“I joined Empire Avenue when it first launched and every member was given some virtual currency to “invest” in others. I invested wisely and others invested in me and my “stock,” over the time, rose to where I was a “multi-millionaire” – who could send an army of members to “like,” “retweet,” etc.”

“Yet, I have never sent anyone on a “mission.” Just this week, someone contacted me to “accept the mission” of tweeting about an environmental product for no other reason than to earn some sizable virtual cash. I declined. I then looked at the array of assignments posted on the site. It is a digital mercenary’s smorgasbord.

“Curious, I G+’d a cool picture of a castle and tweeted a helpful list of analytic tools. Neither action inspired any social interaction within the platform. Though EA has in its community guidelines a link to Advertising and Endorsement Guidelines, when you click the link, it gives an “Error” message. That point is rather telling. Empire Avenue seems to me to be a platform that not only fosters a lack of transparency and authenticity, but, violates both the spirit and letter of the FTC Advertising and Endorsement Guides.”

“Taking a fresh look at the platform has inspired me to throw away my millions in stockpiled virtual cash. I have deleted my Empire Avenue account and my millions in unspent virtual credits.”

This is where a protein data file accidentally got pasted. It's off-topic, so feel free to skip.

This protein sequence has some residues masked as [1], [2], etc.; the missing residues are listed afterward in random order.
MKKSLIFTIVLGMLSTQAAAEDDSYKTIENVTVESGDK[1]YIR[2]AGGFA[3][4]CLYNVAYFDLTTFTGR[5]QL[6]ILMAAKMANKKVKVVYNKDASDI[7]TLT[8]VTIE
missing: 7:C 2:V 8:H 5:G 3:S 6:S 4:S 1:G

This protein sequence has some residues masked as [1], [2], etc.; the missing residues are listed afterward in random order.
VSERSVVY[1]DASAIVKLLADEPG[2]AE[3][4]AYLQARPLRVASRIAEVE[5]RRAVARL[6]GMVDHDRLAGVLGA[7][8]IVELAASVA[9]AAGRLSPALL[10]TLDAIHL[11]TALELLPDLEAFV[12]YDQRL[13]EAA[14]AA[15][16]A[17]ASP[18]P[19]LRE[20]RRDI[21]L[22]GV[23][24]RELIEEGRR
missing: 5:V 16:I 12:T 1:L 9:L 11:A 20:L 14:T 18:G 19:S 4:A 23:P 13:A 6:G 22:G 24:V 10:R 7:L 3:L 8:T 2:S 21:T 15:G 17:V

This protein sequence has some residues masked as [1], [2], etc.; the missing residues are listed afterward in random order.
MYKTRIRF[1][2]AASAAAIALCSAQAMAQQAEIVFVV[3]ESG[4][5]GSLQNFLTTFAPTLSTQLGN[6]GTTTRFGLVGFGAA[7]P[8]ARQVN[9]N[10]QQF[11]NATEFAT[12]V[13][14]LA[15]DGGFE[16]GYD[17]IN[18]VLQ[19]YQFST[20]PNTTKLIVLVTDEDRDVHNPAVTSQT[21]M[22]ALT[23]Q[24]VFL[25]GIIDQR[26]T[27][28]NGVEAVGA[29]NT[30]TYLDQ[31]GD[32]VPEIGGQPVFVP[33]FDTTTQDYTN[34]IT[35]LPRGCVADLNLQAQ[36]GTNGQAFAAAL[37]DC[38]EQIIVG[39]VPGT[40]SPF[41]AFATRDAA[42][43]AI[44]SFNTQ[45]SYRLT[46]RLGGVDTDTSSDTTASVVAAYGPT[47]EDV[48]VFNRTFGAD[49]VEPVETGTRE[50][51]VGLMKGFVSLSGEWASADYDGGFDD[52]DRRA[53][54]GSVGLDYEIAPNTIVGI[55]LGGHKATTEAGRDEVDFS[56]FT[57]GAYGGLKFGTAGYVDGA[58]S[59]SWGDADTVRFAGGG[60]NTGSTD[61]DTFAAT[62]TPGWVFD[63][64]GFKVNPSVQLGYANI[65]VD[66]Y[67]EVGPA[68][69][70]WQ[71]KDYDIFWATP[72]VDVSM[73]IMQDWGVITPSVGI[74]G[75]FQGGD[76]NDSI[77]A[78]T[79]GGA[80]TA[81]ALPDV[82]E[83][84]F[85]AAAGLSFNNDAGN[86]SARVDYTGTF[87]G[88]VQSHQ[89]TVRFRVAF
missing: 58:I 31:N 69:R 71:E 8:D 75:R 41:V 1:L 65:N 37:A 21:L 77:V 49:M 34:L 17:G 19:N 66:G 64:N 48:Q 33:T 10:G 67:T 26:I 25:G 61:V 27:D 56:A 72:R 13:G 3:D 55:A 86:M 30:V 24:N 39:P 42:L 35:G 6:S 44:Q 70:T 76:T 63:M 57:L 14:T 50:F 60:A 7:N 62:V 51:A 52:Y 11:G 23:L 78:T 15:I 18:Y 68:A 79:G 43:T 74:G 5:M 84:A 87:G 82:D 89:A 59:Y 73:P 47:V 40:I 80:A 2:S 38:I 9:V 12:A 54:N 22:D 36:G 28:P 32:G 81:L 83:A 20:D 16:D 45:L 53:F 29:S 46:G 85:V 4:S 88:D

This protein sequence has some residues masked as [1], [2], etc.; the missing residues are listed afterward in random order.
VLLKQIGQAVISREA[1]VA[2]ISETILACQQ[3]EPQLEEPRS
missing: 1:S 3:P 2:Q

More legal troubles

Empire Avenue features marketing at its worst — approaches that sound straight from the spam folder on your blog. “Hello. How are you. I invested in you. CLICK HERE TO FOLLOW ME ON X, ‘LIKE’ MY PAGES, CHECK OUT MY MISSIONS. DO ALL THESE THINGS FOR ME. ME. ME.”

Even if you are new on the site, you get bombarded with this stuff right from the onset, which almost made me leave Empire Avenue before digging in a bit more. I also had to advise someone of the dangers of offering 50,000 eaves to anybody who would write a 5-star review on his client’s Yelp page. (see image below). This is such a bad idea for so many reasons that I’m thankful he took my advice to remove the mission. His client could have paid dearly for it. Not only is this in direct violation of Yelp’s review guidelines, but it could have seriously damaged the client both financially and reputation-wise!

ea graphic yelp

Empire Avenue advertises itself as a platform that is rewarding people for what they’re already doing. That’s not quite true. People aren’t normally sharing some random person’s marketing messages, one who he or she has no personal connection with, just to earn points. People don’t already share things that don’t interest them. That’s not ethical marketing. That’s Black Hat Social Media.

Empire Avenue is powered by fakes, spammers, and desperate “gurus” I used to admire until I saw their true colors show on this platform. Here I am, thinking I’ve been failing at blogging because I’m not getting tons of engagement, when it turns out I’m apparently just not bribing people.

If you’re using EA, what is your experience? Is there any long-term value or problem I have overlooked? Please chime in on the comment section below.

rob zaleskiRob Zaleski is a Content Marketing Manager for a startup in Austin, TX. He also blogs independently at Robzie Social.

Illustration courtesy Inhabitat Art Studio